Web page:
The road to an all Saudi Arabian semi-final in the AFC Champions League was left wide open as Riyadh rivals Al-Hilal and Al-Nassr avoided each other in Friday’s draw for the quarter-finals.
Al-Hilal face Iranian giants Persepolis, while their neighbours play Al-Wahda of the UAE on Oct. 16.
In the eastern zone (the tournament is divided into two until the final) there is an all South Korean affair between defending champions Ulsan Horang-I and Jeonbuk Motors and a meeting between Pohang Steelers, also South Korean, and Nagoya Grampus of Japan.
Saudi Arabian fans will be thinking about a potentially titanic semi-final clash. Both teams would be favourites to win their quarter-final ties even if they were in the usual two-legged format. With the global pandemic however, the remaining ties will be single-game affairs and in the western zone they will all take place in Riyadh. There will never be a better chance of seeing Saudi hands on the trophy on Nov 23.
Al-Nassr will be especially happy, on paper at least, at meeting the weakest team in their half of the draw. After losing to Persepolis on penalties in the semi-final last year, there may have been some thoughts of revenge but the Iranian giants are a tough nut to crack. Al-Hilal know that, too, but have happier recent memories with a 6-2 aggregate win over the Reds in the 2017 semi-final.
October’s meeting should be just as memorable, however, and fit for any final. With the Asian Football Confederation suggesting that fans will be back in the stadiums for the quarter-finals, it should be quite an atmosphere. The one regret is that the Riyadh club will not be able to go to Tehran for the second leg with 100,000 fans in attendance at the legendary Azadi Stadium. Just having one game to play at home may increase Al-Hilal’s chances of progressing but the players are missing out on an incredible football experience.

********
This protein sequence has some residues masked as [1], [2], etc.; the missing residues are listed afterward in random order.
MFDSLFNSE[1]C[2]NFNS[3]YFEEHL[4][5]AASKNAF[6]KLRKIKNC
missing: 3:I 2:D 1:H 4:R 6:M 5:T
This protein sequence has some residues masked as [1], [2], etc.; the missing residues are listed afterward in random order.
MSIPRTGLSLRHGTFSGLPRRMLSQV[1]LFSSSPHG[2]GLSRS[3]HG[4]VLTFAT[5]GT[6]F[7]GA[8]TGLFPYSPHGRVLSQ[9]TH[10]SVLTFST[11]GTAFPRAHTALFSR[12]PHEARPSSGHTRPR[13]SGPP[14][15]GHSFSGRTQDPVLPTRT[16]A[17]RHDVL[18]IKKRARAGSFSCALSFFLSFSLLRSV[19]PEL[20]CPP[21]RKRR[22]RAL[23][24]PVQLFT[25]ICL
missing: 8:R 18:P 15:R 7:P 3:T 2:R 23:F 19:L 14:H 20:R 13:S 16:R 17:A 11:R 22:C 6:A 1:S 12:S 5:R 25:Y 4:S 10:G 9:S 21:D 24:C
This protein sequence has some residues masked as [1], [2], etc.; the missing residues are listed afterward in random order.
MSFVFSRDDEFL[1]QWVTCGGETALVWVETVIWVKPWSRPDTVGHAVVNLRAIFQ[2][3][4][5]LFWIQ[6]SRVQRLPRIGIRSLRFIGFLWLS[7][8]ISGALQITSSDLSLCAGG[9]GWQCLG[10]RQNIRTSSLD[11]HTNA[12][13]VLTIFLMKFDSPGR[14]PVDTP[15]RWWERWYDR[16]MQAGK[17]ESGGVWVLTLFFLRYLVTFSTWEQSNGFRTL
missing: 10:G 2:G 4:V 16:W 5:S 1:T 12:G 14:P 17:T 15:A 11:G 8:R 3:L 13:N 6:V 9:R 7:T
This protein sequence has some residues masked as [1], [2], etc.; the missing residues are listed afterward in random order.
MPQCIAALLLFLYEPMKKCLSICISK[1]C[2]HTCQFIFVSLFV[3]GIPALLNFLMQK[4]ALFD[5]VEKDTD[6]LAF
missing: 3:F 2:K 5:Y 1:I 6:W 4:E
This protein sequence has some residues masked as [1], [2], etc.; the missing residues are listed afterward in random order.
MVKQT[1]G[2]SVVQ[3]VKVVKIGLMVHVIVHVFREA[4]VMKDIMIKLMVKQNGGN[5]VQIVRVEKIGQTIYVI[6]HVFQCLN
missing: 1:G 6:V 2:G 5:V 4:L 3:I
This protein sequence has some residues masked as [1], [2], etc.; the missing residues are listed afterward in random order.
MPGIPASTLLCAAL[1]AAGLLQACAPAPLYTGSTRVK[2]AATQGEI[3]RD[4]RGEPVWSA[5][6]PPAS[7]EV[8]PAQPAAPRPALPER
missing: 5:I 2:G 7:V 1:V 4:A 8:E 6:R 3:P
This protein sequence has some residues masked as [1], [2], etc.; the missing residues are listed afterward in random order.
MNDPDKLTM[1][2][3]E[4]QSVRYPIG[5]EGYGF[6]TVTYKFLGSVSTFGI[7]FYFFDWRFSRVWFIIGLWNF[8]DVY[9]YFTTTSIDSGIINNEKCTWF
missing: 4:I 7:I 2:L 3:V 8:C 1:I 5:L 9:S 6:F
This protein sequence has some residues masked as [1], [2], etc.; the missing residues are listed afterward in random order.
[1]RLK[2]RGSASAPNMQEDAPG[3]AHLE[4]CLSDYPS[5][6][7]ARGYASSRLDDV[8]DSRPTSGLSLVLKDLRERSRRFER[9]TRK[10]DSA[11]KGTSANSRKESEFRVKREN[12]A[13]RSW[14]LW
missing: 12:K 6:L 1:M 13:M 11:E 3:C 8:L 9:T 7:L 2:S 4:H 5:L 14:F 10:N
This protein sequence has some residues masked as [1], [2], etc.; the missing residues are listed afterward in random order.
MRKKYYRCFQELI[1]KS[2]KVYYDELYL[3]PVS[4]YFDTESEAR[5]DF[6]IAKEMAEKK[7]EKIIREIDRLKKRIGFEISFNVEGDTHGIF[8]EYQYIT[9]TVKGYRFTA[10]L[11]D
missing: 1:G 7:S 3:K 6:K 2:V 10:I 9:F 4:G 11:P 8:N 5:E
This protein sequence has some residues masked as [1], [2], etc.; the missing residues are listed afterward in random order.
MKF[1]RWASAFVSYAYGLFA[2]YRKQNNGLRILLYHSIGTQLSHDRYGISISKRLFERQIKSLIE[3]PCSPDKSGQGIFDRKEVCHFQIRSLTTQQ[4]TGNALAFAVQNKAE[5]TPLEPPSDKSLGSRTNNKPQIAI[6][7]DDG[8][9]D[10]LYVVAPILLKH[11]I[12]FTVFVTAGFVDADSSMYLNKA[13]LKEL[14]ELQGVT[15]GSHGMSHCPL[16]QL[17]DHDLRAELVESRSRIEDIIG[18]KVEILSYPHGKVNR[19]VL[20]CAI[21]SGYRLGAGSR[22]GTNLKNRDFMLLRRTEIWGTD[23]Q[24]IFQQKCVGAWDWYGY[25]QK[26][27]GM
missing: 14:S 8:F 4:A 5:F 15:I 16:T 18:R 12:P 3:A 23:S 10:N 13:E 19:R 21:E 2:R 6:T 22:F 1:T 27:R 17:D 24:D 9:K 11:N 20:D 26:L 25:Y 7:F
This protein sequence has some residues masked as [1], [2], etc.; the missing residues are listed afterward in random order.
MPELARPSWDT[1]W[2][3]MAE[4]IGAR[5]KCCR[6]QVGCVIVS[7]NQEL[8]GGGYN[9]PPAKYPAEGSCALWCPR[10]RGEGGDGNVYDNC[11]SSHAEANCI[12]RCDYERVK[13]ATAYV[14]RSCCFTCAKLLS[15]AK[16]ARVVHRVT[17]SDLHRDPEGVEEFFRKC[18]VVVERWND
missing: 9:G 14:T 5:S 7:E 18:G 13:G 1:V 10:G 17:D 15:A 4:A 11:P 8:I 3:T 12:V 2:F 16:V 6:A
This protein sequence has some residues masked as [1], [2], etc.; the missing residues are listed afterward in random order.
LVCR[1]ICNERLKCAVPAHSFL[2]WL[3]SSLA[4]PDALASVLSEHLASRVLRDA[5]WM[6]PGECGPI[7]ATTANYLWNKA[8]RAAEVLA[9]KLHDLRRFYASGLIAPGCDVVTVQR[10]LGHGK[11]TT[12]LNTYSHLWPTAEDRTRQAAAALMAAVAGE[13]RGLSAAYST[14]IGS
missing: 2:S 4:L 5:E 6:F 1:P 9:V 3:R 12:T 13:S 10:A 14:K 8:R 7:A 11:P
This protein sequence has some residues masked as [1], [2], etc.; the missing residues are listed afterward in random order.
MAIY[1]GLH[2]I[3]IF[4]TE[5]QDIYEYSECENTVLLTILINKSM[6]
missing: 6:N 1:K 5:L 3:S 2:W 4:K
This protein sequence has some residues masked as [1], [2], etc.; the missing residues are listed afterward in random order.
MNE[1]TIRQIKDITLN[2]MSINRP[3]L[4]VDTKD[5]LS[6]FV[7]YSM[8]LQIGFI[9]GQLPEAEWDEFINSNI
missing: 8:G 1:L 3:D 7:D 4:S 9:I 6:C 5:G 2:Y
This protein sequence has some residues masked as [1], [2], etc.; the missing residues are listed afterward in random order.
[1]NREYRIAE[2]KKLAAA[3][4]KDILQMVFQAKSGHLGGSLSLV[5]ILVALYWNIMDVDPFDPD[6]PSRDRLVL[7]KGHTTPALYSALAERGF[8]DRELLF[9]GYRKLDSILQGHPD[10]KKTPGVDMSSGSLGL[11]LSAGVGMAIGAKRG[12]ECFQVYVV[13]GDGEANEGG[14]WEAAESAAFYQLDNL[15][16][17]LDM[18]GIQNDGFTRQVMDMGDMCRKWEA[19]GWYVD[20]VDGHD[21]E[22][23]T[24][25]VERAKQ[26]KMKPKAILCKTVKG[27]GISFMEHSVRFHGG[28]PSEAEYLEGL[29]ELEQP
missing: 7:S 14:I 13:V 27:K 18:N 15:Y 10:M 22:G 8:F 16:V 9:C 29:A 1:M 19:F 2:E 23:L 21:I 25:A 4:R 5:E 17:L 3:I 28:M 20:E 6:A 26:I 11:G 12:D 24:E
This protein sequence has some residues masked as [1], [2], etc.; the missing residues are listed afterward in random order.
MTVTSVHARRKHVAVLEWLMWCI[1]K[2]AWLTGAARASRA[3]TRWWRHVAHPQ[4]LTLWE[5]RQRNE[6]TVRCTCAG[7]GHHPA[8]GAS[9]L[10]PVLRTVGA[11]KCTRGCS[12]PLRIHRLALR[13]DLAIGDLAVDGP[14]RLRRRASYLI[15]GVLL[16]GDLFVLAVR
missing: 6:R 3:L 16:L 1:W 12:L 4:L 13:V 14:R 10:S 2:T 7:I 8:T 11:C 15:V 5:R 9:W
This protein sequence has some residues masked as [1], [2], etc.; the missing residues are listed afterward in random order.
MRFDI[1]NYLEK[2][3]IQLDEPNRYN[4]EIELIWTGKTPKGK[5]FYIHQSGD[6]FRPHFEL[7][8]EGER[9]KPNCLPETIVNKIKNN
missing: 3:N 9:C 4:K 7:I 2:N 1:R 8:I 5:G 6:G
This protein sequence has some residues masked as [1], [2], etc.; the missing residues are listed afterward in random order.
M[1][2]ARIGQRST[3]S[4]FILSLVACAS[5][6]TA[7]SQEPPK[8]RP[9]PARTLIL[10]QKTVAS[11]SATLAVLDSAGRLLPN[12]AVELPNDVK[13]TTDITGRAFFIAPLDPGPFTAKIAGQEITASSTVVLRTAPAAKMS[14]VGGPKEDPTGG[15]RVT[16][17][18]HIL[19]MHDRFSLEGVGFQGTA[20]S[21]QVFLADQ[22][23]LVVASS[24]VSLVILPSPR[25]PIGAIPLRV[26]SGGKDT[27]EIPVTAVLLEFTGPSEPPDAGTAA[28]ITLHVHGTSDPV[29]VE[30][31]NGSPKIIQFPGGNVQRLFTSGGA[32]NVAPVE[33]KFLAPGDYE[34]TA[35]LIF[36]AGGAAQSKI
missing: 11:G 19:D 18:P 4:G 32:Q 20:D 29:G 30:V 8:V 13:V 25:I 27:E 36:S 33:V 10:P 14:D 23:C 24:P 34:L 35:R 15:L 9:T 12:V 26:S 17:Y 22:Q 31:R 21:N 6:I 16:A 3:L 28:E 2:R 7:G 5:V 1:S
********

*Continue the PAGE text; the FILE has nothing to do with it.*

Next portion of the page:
Persepolis, bitter rivals of Esteghlal, the team Al-Hilal defeated 2-0 on Monday, will be hard to beat. The Reds have won the last five Iranian league titles, reached two of the last three Champions League finals and conceded just 14 goals last season. However, October’s match could favour Al-Hilal’s as the new Iranian season is yet to start and Persepolis may be a little rusty.
If that quarter-final is between Asian royalty, the other in the western zone is between two teams that have yet to be champions. The best Al-Nassr have managed is a runners-up spot in 1995 with Al-Wahda making the last four back in 2007. The Saudi side will be strong favourites against a team that finished mid-table in the UAE Pro League last year and have not set this tournament alight — so far at least. Al-Nassr have some of the best attacking talent in Asia and if coach Mano Menezes can get the team playing to its potential, then Henk ten Cate, his opposite number at Al-Wahda, will find it very difficult indeed.
Looking to the final and the likely Eastern zone opposition, many believe the winner of the Ulsan-Jeonbuk tie will make it through. Ulsan are the defending champions, on top of the K-League and a well-balanced outfit with a pleasing mixture of talented veterans and exciting youngsters. Jeonbuk, winners in 2006 and 2016, have lifted the K-League title in six of the past seven years and are still very much in this year’s race.
Pohang Steelers have, like Al-Hilal, three continental championships sitting in their trophy cabinet and would love to make it a record four. Unlike the Korean trio, with seven titles between them, Nagoya have yet to triumph in Asia. Hard to beat with a fine defence and an Australian goalkeeper in Mitch Langerak who breaks clean sheet records on a regular basis, they should not be underestimated in a knock-out format.